Today is the day that we celebrate the bEarth of one of our most beloved ancestors, El Hajj Malik El Shabazz, better known as Malcolm X. I was first introduced to his philosophy and life as a child. I was always on the search for information (I’m not too different now). I needed to read stories about my own people, about Afrikan people in this country and no one was speaking on it. All I ever heard about was Martin Luther King Jr and Rosa Parks—I needed more. I stumbled upon a copy of The Autobiography of Malcolm X in our neighborhood library. I was eleven years old but my life was changed on the day I checked that book out from the library.
As I read the book, I saw myself through his eyes. I realized that racism had been just as prevalent in my life as anything else; a kind of ugliness that had become so commonplace that it was permissible. No one had explained to me microagressions, the fake smiles, the push by parents, teachers, preachers to “fit” in to European standards of beauty, education, attire, speech. No one explicitly told me to fight back or that I should be angry about what I felt was wrong. Malcolm made it okay for me to be angry. When my white friends mom said I couldn’t sleep over or go inside their house; when the teacher refused to teach anything about Afrikan contributions to Amerikka; when store keepers followed me in the store because I obviously must be a thief—Malcolm spoke to me and said that their actions were not warranted and I should fight back. My anger became a very important tool in my development. I embarked on an exploration of my life and the lives of those connected to me. Malcolm made me proud of my Afrikan self.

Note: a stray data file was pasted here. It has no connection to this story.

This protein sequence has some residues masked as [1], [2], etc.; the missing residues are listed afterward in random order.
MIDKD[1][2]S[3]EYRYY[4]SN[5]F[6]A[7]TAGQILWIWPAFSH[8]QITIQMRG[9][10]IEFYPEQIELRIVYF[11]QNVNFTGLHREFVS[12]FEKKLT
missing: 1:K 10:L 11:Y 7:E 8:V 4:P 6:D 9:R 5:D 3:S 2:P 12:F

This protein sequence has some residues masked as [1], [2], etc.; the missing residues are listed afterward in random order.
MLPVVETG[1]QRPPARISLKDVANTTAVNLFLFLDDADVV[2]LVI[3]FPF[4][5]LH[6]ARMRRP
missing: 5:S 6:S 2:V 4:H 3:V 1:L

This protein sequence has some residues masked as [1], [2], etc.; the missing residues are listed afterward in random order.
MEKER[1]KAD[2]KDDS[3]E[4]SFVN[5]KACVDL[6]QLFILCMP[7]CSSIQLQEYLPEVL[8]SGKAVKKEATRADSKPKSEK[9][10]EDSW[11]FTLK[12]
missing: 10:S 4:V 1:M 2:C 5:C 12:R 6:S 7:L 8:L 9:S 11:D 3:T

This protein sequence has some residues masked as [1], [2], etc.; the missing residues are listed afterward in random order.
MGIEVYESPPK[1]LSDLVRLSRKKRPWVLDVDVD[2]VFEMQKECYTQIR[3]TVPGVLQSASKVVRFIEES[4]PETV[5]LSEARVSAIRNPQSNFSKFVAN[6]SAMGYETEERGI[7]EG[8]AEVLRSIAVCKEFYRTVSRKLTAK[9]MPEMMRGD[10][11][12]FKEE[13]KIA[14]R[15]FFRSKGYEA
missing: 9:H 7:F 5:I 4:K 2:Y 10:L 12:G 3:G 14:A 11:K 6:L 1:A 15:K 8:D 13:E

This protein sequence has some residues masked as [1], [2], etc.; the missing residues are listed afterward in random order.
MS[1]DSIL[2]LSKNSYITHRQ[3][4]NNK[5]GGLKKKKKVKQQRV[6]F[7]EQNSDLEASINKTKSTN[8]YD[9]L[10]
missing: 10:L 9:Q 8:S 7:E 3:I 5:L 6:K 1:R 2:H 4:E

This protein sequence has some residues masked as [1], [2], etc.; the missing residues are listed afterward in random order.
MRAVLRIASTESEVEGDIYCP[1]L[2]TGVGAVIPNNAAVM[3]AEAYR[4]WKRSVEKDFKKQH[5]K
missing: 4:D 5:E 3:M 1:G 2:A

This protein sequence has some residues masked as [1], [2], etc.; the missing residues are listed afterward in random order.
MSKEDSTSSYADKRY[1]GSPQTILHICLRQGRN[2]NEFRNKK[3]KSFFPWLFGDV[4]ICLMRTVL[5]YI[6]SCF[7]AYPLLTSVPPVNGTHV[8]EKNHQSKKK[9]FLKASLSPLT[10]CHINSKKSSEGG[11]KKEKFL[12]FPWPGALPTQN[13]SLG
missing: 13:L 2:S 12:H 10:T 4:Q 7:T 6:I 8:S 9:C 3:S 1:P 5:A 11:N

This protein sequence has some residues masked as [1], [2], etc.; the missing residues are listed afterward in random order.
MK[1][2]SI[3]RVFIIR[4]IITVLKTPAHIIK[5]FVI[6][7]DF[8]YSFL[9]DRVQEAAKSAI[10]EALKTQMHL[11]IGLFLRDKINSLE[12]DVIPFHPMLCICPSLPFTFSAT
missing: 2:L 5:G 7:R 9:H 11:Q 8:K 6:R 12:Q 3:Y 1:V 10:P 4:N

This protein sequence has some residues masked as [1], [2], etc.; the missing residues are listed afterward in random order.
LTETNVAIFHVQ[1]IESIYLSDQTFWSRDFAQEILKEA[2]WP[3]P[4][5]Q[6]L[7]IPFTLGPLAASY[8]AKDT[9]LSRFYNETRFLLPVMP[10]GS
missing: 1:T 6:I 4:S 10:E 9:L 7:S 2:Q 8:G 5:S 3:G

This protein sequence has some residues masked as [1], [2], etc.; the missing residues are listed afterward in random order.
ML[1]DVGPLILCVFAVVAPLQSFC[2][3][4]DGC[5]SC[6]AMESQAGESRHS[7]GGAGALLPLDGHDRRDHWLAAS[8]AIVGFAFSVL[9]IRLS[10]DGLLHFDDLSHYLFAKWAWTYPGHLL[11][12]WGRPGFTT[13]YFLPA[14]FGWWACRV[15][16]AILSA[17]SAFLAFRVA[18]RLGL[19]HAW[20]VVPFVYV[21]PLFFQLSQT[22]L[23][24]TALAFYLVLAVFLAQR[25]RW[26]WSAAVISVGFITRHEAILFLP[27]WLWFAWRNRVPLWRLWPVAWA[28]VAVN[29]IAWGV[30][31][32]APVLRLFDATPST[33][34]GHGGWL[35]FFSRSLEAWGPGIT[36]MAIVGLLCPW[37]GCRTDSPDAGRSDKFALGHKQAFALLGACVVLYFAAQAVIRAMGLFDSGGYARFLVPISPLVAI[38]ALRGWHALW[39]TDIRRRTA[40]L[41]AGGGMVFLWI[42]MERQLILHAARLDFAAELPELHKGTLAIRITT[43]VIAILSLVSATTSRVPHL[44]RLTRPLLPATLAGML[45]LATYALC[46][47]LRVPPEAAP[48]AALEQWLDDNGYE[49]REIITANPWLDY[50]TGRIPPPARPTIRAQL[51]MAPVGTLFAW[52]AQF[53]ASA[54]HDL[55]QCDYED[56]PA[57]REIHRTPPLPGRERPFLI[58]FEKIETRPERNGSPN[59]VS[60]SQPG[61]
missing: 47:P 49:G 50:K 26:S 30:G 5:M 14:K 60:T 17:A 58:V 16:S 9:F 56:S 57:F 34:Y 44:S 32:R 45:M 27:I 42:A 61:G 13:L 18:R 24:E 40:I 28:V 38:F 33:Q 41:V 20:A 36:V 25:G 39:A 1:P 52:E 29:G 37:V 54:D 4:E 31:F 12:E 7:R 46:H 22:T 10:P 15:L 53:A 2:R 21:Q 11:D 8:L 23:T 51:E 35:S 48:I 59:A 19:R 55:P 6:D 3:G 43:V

He reached to the very essence of who I was and who I am today. Although he is not a blood relative, he is one of the most important ancestors in my life and I would not be the Lioness if it were not for him. He has been a master weaver in the tapestry of my life as a revolutionary-minded Afrikan wombman. So today and for the rest of my days in this earthly plane, I say salute to my dear ancestor Malcolm. I appreciate and love you for all you have done.
Ashaki Ma’at Mirembe Ali
The Tru Lioness